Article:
How to get your violin onto an overbooked flight

How to get your violin onto an overbooked flight


norman lebrecht

April 09, 2019

Giora Schmidt has a suggestion:

Made a deal with the flight attendant to play for these kind folks in exchange for overhead space.


  • Anna says:

    That’s a great idea if you get as far as a flight attendant. Some are stopped at check in…others at boarding…then what…more ideas are needed.

  • John Borstlap says:

    That is clever.

    I heard from a viola player that he organised a drone following his plane with his instrument. The problem was that the drone took much longer to cover the distance.

  • fflambeau says:

    The Trumpistas would likely view you as a terrorist concealing something or trying to smuggle your way into the country. No thanks.

    I can just hear the flight attendant on the phone to security: “Hey Joe, we have this crazed fool who thinks the airline and its passengers really care about what he calls classical music and who wants “to make a deal” in exchange for free carriage of his instrument and case. It probably has plastic explosives stuffed inside. You’d better head over here pronto with a swat team. Meanwhile, I’ll put him in a headlock.”

  • fflambeau says:

    I forgot something. Here’s the airline steward(esses) conversation with security:

    “Hey Joe, we have a “magenta alert” situation at Gate 2009, that’s located just 2.5 miles from the airline check-in on your map. You don’t have a map? You can buy one for just $5.99 at our airline ticket counter. Yes, that’s right, we’re Turncoat Airlines. Well, anyway, this crazed fool thinks the airline and its passenger want to listen to what he calls ‘classical music’ and “wants to make a deal with us” for free carriage of his instrument and case.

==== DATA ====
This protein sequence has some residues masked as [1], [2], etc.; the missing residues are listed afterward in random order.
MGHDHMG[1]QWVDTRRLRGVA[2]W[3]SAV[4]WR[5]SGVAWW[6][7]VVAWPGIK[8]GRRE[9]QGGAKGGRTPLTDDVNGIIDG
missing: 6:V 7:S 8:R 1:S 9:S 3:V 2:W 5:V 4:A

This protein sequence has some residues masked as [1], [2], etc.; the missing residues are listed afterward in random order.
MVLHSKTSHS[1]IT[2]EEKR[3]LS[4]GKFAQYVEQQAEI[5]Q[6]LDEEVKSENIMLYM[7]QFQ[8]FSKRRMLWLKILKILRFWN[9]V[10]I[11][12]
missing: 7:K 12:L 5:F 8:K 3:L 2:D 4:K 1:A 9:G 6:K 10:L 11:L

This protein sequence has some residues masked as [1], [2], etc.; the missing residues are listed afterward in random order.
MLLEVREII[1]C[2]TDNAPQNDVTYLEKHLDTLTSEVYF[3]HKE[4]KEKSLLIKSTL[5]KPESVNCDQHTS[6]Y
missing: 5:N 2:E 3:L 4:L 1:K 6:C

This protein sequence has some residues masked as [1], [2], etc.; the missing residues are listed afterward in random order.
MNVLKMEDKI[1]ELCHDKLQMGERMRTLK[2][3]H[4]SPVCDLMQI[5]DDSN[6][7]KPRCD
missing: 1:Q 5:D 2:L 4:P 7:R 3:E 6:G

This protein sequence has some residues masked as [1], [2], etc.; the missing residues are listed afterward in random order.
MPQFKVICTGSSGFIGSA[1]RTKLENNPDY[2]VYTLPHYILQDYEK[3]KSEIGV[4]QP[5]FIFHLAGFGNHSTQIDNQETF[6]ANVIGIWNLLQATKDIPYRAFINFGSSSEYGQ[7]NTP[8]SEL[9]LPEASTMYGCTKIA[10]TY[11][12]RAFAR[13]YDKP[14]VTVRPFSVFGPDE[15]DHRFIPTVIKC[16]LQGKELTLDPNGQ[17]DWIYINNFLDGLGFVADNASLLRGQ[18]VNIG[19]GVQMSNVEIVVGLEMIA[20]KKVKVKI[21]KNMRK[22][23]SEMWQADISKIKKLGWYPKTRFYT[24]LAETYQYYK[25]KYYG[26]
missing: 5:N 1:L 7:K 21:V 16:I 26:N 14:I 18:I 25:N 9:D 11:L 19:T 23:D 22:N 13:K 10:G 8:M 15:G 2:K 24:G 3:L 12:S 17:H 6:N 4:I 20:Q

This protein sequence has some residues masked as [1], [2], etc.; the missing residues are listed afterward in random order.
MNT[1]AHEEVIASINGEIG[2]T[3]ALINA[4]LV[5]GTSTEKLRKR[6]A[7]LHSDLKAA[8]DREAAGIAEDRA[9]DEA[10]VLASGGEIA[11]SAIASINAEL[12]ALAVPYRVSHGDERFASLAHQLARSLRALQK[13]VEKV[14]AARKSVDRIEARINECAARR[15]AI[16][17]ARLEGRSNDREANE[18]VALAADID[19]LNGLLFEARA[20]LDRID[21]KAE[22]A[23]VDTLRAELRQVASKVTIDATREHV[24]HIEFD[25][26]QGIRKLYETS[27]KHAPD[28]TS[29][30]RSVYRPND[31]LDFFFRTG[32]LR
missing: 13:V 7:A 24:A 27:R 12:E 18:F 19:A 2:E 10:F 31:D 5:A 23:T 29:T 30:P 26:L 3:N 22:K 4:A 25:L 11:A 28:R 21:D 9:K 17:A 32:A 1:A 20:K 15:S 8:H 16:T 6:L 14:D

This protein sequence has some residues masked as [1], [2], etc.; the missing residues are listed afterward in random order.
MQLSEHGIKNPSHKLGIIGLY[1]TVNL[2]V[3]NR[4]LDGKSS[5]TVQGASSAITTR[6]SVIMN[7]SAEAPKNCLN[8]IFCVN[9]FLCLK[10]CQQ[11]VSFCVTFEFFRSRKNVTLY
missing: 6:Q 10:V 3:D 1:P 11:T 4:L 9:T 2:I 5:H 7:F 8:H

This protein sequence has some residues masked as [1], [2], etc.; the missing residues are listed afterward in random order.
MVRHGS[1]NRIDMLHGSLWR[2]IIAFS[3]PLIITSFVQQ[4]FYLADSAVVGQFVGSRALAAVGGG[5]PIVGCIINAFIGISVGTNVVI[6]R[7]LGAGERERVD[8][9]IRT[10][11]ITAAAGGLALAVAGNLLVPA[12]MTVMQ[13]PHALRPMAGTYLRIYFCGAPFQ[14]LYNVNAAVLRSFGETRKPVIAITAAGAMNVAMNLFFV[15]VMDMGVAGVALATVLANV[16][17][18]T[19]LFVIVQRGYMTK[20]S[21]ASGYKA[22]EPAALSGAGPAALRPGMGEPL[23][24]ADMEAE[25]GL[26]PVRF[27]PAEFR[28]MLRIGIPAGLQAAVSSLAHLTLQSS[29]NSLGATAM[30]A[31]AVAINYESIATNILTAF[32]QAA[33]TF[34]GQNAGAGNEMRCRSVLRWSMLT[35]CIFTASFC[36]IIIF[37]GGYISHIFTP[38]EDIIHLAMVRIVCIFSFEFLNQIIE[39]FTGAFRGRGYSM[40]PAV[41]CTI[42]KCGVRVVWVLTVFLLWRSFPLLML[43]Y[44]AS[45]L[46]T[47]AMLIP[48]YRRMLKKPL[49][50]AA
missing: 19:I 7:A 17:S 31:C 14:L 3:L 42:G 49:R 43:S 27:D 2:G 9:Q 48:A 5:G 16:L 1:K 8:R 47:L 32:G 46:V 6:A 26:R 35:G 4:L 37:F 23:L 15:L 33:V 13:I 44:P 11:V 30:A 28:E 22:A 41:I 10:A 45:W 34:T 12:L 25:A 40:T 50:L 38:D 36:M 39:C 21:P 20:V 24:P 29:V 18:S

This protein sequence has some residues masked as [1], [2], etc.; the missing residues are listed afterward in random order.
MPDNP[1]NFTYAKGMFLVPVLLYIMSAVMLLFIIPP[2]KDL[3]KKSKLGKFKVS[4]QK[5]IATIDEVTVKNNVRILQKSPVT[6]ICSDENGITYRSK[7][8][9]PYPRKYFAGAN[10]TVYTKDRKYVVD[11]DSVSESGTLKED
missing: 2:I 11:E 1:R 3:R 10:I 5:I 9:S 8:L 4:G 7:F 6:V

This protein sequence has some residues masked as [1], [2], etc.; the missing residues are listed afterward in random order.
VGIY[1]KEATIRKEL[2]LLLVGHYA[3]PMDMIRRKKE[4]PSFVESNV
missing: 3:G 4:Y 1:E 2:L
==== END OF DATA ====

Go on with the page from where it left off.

NO! I am too serious, and I’m also not high!! I haven’t had good weed since Obama was in office. And no, “classical music” isn’t a country and western hit. At least that’s what he says but I ain’t heard of it either.

    My idea is he’s trying to hide or conceal something: probably drugs or plastic explosives in the case. By the way, he claims he went to Jelly-Yard school in NYC. Ever hear of it? He’s one of the bad hombres for sure.

    Better head over here pronto with the robotic armored vehicle and a swat team or two even. Meanwhile, I’ll play along with him, get him to drop $2.00 in coins and sit in one of our “pay first” wheelchairs, and strap his hands to the chair until you arrive. Put him in a headlock? Sure, but I haven’t been trained in that area. No problemo.

  • Marvelous Marvin says:

    FAA regulation prohibit playing an instrument on a place (or airport)

    • NYMike says:

      It’s been done more times than I can remember.

    • Bill says:

      Kindly specify the relevant section of regulations, or admit that you cannot.

      • fflambeau says:

        Well Bill, you could be right in theory but wrong in reality.

        FAA regulations do allow anyone to check smaller instruments in overhead bins but they are silent on whether one can play them on board. It probably depends on the air attendants who are given great latitude for safety and also on whether other passengers might object (they might want to sleep instead) and perhaps ultimately on the pilot. I suspect that it would be difficult to get permission to do so. Plus, a sharp attendant might argue that storage rights do not give you the right to play. An instrument larger than a violin (which is basically what the rules allow for overhead storage) will definitely not be possible.

        The rules permitting small instruments on board in overhead storage bins are in the Federal Aviation Administration Modernization Act of 2012, Section 403.

        You can always try your luck and give us a report!